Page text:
... peoples generally regard productive labor as the business of women, unworthy of men. The Jews believed in a God who worked six days and rested on the seventh. He differed from the Olympian gods of Greece, who were revelers, and from Buddha who tried to do nothing, or from Brahma who was only Thought. The Sabbath of rest implied other days of labor. In the book of Proverbs idleness is denounced as the cause of poverty and want.[366] Many ...
— Folkways - A Study of the Sociological Importance of Usages, Manners, Customs, Mores, and Morals • William Graham Sumner

... Seventh, we must become better neighbors with the free states of the Americas, working with the councils of the OAS, with a stronger Alliance for Progress, and with all the men and women of this hemisphere who really believe in liberty ...
— State of the Union Addresses of Lyndon B. Johnson • Lyndon B. Johnson

... to that seventh summer," Pilch said. "Which was the summer your father's cousin spent her vacation on the ...
— Legacy • James H Schmitz

... history, the Jugo-Slav movement is a miracle. It is the story of a nation which entered its new home in the Balkans in the seventh century and became divided geographically and politically, in faith and written language, and in economic and social life, until at last its spokesmen could truthfully say that it was divided into thirteen separate administrative units dependent ...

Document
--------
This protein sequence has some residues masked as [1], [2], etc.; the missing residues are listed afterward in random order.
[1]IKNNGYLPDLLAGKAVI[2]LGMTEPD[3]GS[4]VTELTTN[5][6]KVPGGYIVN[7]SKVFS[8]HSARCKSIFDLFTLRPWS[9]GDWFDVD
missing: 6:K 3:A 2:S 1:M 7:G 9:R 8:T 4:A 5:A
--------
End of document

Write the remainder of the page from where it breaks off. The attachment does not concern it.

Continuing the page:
— The Russian Revolution; The Jugo-Slav Movement • Alexander Petrunkevitch, Samuel Northrup Harper,

... Sloane, p. 42. The statute for assigning certain imposts for the King's household is transcribed at full length, word for word. So, too, in the seventh year, the statute relative to the succession is copied verbatim. Of the same character is the copy of the Tripartite Indenture ...
— Henry of Monmouth, Volume 2 - Memoirs of Henry the Fifth • J. Endell Tyler

... the seventh and laste booke of the arte of warre, of Nicholas Machiavell, Citezein and Secretarie of Florence, translated out of Italian into Englishe: By Peter Whitehorne, felow of ...
— Machiavelli, Volume I - The Art of War; and The Prince • Niccolo Machiavelli